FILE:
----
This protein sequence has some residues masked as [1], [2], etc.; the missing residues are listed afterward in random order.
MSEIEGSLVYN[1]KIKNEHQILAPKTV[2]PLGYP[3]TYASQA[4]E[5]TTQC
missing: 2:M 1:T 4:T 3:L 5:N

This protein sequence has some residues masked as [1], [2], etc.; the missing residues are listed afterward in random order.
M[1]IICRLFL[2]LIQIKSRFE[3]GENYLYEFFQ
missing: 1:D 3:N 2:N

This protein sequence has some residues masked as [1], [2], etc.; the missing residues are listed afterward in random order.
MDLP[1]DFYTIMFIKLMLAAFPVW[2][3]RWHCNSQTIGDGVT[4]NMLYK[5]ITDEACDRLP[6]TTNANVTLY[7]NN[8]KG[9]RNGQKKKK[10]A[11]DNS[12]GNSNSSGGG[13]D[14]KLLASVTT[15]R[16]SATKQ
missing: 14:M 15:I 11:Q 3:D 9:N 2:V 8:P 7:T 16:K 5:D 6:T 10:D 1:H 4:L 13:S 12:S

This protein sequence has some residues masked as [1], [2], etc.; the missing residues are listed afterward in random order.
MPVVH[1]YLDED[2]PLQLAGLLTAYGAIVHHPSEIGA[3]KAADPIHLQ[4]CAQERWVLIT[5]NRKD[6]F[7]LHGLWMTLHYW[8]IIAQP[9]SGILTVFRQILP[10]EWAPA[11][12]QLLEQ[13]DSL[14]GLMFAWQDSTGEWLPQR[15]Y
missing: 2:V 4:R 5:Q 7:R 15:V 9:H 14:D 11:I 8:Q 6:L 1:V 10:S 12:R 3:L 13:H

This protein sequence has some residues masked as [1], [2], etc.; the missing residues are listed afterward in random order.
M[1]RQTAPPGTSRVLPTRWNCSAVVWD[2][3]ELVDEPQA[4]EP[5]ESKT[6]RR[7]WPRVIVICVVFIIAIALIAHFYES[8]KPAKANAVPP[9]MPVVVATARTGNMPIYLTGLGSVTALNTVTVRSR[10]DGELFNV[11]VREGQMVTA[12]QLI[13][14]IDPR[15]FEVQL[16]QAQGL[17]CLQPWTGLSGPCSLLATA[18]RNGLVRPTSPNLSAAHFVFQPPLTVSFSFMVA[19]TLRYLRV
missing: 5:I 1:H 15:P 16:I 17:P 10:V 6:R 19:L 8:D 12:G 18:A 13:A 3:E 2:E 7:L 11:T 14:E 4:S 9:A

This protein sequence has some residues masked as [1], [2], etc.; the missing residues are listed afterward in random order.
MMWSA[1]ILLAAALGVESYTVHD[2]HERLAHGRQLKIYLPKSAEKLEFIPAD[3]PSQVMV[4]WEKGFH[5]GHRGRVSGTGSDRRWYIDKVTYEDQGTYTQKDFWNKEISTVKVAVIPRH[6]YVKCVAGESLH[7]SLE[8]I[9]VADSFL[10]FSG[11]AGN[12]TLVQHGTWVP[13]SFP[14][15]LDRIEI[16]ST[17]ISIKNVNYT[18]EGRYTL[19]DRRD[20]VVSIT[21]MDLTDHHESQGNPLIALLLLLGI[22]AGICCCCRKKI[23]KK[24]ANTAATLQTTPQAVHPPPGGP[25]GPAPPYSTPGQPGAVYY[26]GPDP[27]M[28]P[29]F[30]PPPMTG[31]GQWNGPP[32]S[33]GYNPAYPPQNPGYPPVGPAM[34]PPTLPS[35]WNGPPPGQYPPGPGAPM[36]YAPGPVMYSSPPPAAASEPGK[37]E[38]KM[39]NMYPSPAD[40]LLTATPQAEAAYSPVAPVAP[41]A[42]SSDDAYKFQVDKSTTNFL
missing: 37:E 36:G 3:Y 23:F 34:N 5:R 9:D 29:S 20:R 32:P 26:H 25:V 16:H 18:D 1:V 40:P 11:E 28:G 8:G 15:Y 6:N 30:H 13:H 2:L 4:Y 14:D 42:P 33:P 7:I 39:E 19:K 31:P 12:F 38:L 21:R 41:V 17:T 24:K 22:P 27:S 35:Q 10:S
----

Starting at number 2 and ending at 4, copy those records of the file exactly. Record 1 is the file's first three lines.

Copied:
This protein sequence has some residues masked as [1], [2], etc.; the missing residues are listed afterward in random order.
M[1]IICRLFL[2]LIQIKSRFE[3]GENYLYEFFQ
missing: 1:D 3:N 2:N

This protein sequence has some residues masked as [1], [2], etc.; the missing residues are listed afterward in random order.
MDLP[1]DFYTIMFIKLMLAAFPVW[2][3]RWHCNSQTIGDGVT[4]NMLYK[5]ITDEACDRLP[6]TTNANVTLY[7]NN[8]KG[9]RNGQKKKK[10]A[11]DNS[12]GNSNSSGGG[13]D[14]KLLASVTT[15]R[16]SATKQ
missing: 14:M 15:I 11:Q 3:D 9:N 2:V 8:P 7:T 16:K 5:D 6:T 10:D 1:H 4:L 13:S 12:S

This protein sequence has some residues masked as [1], [2], etc.; the missing residues are listed afterward in random order.
MPVVH[1]YLDED[2]PLQLAGLLTAYGAIVHHPSEIGA[3]KAADPIHLQ[4]CAQERWVLIT[5]NRKD[6]F[7]LHGLWMTLHYW[8]IIAQP[9]SGILTVFRQILP[10]EWAPA[11][12]QLLEQ[13]DSL[14]GLMFAWQDSTGEWLPQR[15]Y
missing: 2:V 4:R 5:Q 7:R 15:V 9:H 14:D 11:I 8:Q 6:L 1:V 10:S 12:R 3:L 13:H